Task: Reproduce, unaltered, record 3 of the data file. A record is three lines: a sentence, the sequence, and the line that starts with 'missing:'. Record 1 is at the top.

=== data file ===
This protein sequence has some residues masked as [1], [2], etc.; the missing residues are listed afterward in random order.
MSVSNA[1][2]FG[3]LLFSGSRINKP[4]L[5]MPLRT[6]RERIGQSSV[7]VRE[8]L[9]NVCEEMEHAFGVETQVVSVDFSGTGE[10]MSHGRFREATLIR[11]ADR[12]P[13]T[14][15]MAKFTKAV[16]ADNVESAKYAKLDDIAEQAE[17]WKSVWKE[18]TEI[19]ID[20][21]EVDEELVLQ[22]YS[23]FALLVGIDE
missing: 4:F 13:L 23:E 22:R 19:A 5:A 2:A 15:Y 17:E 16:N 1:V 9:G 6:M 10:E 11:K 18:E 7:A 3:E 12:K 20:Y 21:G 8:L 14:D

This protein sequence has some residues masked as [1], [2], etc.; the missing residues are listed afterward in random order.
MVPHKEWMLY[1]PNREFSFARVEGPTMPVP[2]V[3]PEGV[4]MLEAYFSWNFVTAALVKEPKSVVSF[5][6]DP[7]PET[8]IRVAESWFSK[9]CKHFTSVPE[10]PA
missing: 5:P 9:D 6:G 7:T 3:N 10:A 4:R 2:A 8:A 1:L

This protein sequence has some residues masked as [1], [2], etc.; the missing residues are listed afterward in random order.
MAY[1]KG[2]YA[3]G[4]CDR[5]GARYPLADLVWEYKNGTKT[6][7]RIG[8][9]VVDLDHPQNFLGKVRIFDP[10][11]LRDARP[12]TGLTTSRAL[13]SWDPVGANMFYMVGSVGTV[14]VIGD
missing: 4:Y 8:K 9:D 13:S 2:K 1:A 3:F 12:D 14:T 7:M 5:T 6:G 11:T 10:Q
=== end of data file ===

This protein sequence has some residues masked as [1], [2], etc.; the missing residues are listed afterward in random order.
MAY[1]KG[2]YA[3]G[4]CDR[5]GARYPLADLVWEYKNGTKT[6][7]RIG[8][9]VVDLDHPQNFLGKVRIFDP[10][11]LRDARP[12]TGLTTSRAL[13]SWDPVGANMFYMVGSVGTV[14]VIGD
missing: 4:Y 8:K 9:D 13:S 2:K 1:A 3:F 12:D 14:T 7:M 5:T 6:G 11:T 10:Q